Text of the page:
on the female voice in the house of God
The sanctuary at Central Lutheran Church in Eugene Oregon featured a number of things I had seen before: vaulted ceilings, long narrow stained glass windows, padded pews, and the blonde brick walls favored in the 1960s.
But it also featured something I had never in my entire life seen in a church: a woman up front, leading the congregation in prayer. Like the man standing beside her, she wore a white robe, so I assumed they were both were pastors; I soon learned she was an assisting minister, a lay person. I wasn’t even hearing a woman preach for the first time, or preside at the Eucharist for the first time, I was literally just hearing a female voice in church for the first time in my life and this event is absolutely seared into my memory.
It was 1996, and I was 27 years old.
At the time I was newly married to a Lutheran seminary student doing his internship at a local parish. I was new to Lutheranism but not at all new to Christianity.
For 16 years of my life, my family faithfully attended our Church of Christ three times a week. Sunday morning. Sunday night. Wednesday night. In the Fall of 1996, despite taking an entire decade away from church, I had already attended just shy of 2,500 church services (not counting Bible studies and devotionals in our home, youth retreats and christian summer camps) and then, on the 2,501st, I finally heard a voice like mine, from a body like mine.
I had no way of predicting that 12 years later I would be ordained to the office of Word and Sacrament, and that my own female voice would eventually preach the Gospel from pulpits all over this world.
I cannot say when exactly I first thought that maybe I could see myself leading a congregation in worship, but whenever that thought took root, it did so in soil pressed down in me that day in Oregon when I very first heard a woman lead us in congregational prayer.
Much has been said about the importance of representation for children and how critical it is to see people who look and sound like them in every possible office and role in life. In a single generation we have seen the first Black president, the first woman of color as Vice President, the first female astronaut, the first openly gay Governor, the first Muslim congresswomen, the first female Presiding Bishop, the first Transgender man ordained in the ELCA, the first Asian-American Academy award winners - every one of them possibility models for young people who look and sound like them.
And obviously women now inhabit careers and hold offices that were held only by men up until a generation ago: in government, medicine, law, business, and beyond. But here’s the thing - there aren’t courtrooms in this country where women are not allowed to argue cases because of our gender. There aren’t hospitals forbidding women to practice medicine. But good Lord are there houses of worship everywhere from whose pulpits women are not permitted to preach. And what, exactly, does that say to all the little girls sitting in those padded pews?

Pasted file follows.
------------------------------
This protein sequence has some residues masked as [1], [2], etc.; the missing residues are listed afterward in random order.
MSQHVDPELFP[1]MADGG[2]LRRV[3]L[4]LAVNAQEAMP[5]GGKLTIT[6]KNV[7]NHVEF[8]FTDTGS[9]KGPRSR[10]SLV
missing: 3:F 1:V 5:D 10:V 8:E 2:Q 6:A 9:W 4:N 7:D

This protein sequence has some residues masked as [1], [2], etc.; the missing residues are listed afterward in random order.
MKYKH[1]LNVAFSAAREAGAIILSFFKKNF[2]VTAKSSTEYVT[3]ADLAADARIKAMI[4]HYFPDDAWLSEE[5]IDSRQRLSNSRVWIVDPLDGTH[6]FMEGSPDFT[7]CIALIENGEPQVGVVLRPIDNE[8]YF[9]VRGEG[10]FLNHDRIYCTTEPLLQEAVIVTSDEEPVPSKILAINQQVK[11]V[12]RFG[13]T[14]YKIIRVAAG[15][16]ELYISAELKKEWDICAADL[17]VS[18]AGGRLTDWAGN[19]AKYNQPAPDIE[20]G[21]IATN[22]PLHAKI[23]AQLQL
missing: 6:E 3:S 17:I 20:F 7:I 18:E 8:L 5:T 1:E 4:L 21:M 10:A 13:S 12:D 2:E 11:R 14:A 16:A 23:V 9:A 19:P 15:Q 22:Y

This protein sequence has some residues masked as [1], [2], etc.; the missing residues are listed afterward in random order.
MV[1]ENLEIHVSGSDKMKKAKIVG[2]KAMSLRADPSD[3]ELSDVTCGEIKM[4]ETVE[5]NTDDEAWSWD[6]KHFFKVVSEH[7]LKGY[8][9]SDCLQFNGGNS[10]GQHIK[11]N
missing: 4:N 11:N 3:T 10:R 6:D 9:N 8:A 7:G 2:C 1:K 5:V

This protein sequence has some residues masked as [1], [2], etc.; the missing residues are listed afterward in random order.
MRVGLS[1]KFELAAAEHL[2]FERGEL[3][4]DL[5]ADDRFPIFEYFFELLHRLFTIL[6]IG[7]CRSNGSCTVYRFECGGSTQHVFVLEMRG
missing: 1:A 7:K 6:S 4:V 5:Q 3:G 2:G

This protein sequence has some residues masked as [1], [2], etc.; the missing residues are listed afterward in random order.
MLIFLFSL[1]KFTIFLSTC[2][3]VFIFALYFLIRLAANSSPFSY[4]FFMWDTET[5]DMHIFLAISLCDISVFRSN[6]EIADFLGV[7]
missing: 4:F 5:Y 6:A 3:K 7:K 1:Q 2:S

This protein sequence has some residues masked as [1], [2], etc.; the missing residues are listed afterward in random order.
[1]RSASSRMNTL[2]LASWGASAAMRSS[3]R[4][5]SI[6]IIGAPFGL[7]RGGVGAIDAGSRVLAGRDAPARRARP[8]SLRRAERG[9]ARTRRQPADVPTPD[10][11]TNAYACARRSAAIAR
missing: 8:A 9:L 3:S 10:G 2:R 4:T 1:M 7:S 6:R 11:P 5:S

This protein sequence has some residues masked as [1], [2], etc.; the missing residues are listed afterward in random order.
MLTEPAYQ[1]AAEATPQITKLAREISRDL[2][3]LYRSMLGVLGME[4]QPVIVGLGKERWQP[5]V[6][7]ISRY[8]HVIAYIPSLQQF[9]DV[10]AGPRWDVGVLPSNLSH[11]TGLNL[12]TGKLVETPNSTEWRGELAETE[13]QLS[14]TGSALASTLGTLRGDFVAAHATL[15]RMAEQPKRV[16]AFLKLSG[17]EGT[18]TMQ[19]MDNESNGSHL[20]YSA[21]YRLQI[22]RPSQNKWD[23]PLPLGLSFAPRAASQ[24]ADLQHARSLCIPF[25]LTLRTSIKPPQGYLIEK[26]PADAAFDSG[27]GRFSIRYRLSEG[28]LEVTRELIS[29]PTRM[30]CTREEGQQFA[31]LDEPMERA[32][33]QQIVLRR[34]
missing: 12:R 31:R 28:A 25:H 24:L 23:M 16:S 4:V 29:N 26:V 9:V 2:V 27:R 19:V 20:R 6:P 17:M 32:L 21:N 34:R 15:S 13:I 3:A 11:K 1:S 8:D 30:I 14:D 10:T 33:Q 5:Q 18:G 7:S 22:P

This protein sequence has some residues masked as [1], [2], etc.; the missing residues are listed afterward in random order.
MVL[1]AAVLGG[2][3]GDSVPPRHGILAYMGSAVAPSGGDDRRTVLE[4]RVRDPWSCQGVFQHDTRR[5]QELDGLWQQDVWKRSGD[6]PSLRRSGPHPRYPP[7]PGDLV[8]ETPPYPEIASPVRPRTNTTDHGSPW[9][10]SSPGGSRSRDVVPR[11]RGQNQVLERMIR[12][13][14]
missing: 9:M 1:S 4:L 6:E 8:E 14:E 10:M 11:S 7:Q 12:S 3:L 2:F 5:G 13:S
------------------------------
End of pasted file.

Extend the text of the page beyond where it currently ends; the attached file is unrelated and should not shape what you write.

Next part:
I mention this because in January I got to witness an astoundingly hopeful thing: the first ordination of a Palestinian woman in the holy land.
(I sat right behind her at Church of the Redeemer in old city Jerusalem and took this shot:)
How beautiful are the feet of those who bring good news (Romans 10:15), and how beautiful their voices.
Below is a very short video I took. I invite you to listen to the words of institution, spoken in Arabic, and in the voice of the Rev. Sally Azar.
Click here to view if you can’t get the video to play
May God protect Rev. Azar, as she lives into her calling to the office of word and sacrament in such a heavily patriarchal place. May young girls playing in the pews at worship hear a voice that sounds like theirs, in a language that is theirs, in a church that is theirs. May they hear in their sacred imagination the sound of the first preacher, Mary Magdalen, saying “he is risen”. And may those girls grow to lead us all.
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Ok - sorry about that, folks...I posted a link to click so you can see the video. For some reason it's isn't playing within Substack *shakes fist in the air*.
Growing up, my parents loved to tell the story about the day that someone prophesied about my baby brother. I was probably 7 or 8 at the time, and the story was always told with shiny things like "word of wisdom" and "someone at a prayer meeting saw the letters A A and asked if anyone had children whose names begin with A." In this story, my dad piped up and said his kids were named Amanda (that's me) and Aaron (that's my brother who was 2 at the time). And the person with the "word" said that Aaron would be a great minister for the kingdom and that he was anointed or something like that.
I knew enough of what that story was saying: my brother was special and I was not. God cared about my brother enough to tell a perfect stranger something about him. But as the daughter, I wasn't on the list of things God was concerned with.
This planted a deep message to me over time. That I had to work for my messages from God. (And I'm sure a bunch of other weird sibling shit, too.) That I had to tip-toe, follow the letter and always be on alert, lest I miss my moment of mattering.
I read about women preachers, as you shared today, and instinctively become rageful and curious. I wonder if you can belong to Jesus but not to Christianity? What if God has always been just a few steps behind me in this very lonely desert? What if God said my name that day, and not my brother's?